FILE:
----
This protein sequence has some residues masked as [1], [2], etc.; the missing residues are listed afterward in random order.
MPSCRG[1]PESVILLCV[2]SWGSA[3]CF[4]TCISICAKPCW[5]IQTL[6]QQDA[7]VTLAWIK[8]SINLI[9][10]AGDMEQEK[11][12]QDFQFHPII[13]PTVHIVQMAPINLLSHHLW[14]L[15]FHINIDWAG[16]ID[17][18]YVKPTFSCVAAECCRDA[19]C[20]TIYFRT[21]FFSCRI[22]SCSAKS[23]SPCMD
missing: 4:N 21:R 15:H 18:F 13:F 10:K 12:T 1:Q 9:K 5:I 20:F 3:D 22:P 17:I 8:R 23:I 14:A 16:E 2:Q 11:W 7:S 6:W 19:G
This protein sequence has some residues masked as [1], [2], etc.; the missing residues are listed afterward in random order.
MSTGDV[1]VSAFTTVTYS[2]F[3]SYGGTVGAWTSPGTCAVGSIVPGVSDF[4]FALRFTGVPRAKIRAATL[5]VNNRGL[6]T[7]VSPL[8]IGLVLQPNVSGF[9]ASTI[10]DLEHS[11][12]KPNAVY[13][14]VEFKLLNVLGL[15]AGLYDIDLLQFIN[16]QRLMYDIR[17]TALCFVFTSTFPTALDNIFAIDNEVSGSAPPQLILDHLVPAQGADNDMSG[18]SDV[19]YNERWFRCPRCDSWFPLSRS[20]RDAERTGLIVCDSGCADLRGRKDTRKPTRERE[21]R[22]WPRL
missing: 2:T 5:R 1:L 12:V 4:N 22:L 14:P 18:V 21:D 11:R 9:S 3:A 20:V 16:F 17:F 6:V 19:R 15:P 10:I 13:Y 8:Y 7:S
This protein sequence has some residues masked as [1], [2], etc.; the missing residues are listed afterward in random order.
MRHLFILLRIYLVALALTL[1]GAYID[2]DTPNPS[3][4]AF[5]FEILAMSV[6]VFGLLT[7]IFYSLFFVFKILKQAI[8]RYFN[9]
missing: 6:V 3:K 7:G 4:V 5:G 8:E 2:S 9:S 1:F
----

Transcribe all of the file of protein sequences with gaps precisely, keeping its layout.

This protein sequence has some residues masked as [1], [2], etc.; the missing residues are listed afterward in random order.
MPSCRG[1]PESVILLCV[2]SWGSA[3]CF[4]TCISICAKPCW[5]IQTL[6]QQDA[7]VTLAWIK[8]SINLI[9][10]AGDMEQEK[11][12]QDFQFHPII[13]PTVHIVQMAPINLLSHHLW[14]L[15]FHINIDWAG[16]ID[17][18]YVKPTFSCVAAECCRDA[19]C[20]TIYFRT[21]FFSCRI[22]SCSAKS[23]SPCMD
missing: 4:N 21:R 15:H 18:F 13:F 10:K 12:T 1:Q 9:K 5:I 20:F 3:D 22:P 17:I 8:R 23:I 14:A 16:E 2:Q 11:W 7:S 6:W 19:G
This protein sequence has some residues masked as [1], [2], etc.; the missing residues are listed afterward in random order.
MSTGDV[1]VSAFTTVTYS[2]F[3]SYGGTVGAWTSPGTCAVGSIVPGVSDF[4]FALRFTGVPRAKIRAATL[5]VNNRGL[6]T[7]VSPL[8]IGLVLQPNVSGF[9]ASTI[10]DLEHS[11][12]KPNAVY[13][14]VEFKLLNVLGL[15]AGLYDIDLLQFIN[16]QRLMYDIR[17]TALCFVFTSTFPTALDNIFAIDNEVSGSAPPQLILDHLVPAQGADNDMSG[18]SDV[19]YNERWFRCPRCDSWFPLSRS[20]RDAERTGLIVCDSGCADLRGRKDTRKPTRERE[21]R[22]WPRL
missing: 2:T 5:R 1:L 12:V 4:N 22:L 14:P 18:V 21:D 11:R 9:S 3:A 20:V 16:F 17:F 6:V 19:R 15:P 10:I 13:Y 8:Y 7:S
This protein sequence has some residues masked as [1], [2], etc.; the missing residues are listed afterward in random order.
MRHLFILLRIYLVALALTL[1]GAYID[2]DTPNPS[3][4]AF[5]FEILAMSV[6]VFGLLT[7]IFYSLFFVFKILKQAI[8]RYFN[9]
missing: 6:V 3:K 7:G 4:V 5:G 8:E 2:S 9:S 1:F